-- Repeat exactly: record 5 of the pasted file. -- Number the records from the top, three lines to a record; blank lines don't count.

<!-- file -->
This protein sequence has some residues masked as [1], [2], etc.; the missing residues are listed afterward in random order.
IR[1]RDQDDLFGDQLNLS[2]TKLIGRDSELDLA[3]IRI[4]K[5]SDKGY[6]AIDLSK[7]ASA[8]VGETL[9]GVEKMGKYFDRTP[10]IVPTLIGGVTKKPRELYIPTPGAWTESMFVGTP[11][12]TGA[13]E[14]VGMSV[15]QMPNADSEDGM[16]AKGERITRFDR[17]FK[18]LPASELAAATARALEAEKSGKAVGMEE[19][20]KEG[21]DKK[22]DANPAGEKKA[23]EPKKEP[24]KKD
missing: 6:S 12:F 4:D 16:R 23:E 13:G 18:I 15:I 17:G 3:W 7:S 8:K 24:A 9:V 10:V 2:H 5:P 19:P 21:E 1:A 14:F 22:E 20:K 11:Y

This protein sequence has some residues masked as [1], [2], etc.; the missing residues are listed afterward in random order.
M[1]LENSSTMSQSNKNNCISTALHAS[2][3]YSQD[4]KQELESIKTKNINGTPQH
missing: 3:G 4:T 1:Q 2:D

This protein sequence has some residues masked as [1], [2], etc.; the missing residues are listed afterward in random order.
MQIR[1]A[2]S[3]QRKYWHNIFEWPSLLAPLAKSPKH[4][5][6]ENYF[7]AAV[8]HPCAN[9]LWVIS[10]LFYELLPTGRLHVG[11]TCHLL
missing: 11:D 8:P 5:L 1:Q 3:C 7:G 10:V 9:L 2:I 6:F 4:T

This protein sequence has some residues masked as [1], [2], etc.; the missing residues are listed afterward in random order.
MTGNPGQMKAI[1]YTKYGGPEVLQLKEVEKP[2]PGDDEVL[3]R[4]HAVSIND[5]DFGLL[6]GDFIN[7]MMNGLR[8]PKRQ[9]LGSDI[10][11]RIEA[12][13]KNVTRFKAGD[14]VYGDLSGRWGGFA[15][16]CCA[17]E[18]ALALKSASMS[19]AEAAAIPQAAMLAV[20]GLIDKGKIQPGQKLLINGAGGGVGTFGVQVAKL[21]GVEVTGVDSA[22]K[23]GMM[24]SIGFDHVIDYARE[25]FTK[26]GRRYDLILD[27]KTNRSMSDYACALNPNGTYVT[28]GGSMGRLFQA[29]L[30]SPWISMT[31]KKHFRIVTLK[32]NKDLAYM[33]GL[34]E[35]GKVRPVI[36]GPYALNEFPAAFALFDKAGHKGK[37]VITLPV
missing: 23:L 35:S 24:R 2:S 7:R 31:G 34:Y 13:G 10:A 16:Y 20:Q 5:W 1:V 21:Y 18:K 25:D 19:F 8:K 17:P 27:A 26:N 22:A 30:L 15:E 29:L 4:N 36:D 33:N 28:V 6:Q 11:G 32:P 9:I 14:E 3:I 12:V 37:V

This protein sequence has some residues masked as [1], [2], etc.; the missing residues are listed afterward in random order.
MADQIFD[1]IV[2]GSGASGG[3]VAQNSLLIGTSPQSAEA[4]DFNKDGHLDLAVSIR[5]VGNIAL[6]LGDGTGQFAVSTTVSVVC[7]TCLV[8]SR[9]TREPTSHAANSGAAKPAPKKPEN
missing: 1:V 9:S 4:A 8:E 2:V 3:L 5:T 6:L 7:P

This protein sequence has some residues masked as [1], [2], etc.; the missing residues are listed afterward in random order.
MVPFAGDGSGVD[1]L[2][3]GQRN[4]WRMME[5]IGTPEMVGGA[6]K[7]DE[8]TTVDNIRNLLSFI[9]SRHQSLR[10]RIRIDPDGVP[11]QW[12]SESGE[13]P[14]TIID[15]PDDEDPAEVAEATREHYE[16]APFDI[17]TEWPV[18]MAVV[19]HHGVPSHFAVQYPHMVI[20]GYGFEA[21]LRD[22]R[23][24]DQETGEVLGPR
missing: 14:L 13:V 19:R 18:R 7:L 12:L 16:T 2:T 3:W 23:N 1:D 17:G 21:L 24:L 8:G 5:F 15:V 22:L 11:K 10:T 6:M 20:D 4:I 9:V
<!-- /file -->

This protein sequence has some residues masked as [1], [2], etc.; the missing residues are listed afterward in random order.
MADQIFD[1]IV[2]GSGASGG[3]VAQNSLLIGTSPQSAEA[4]DFNKDGHLDLAVSIR[5]VGNIAL[6]LGDGTGQFAVSTTVSVVC[7]TCLV[8]SR[9]TREPTSHAANSGAAKPAPKKPEN
missing: 1:V 9:S 4:A 8:E 2:V 3:L 5:T 6:L 7:P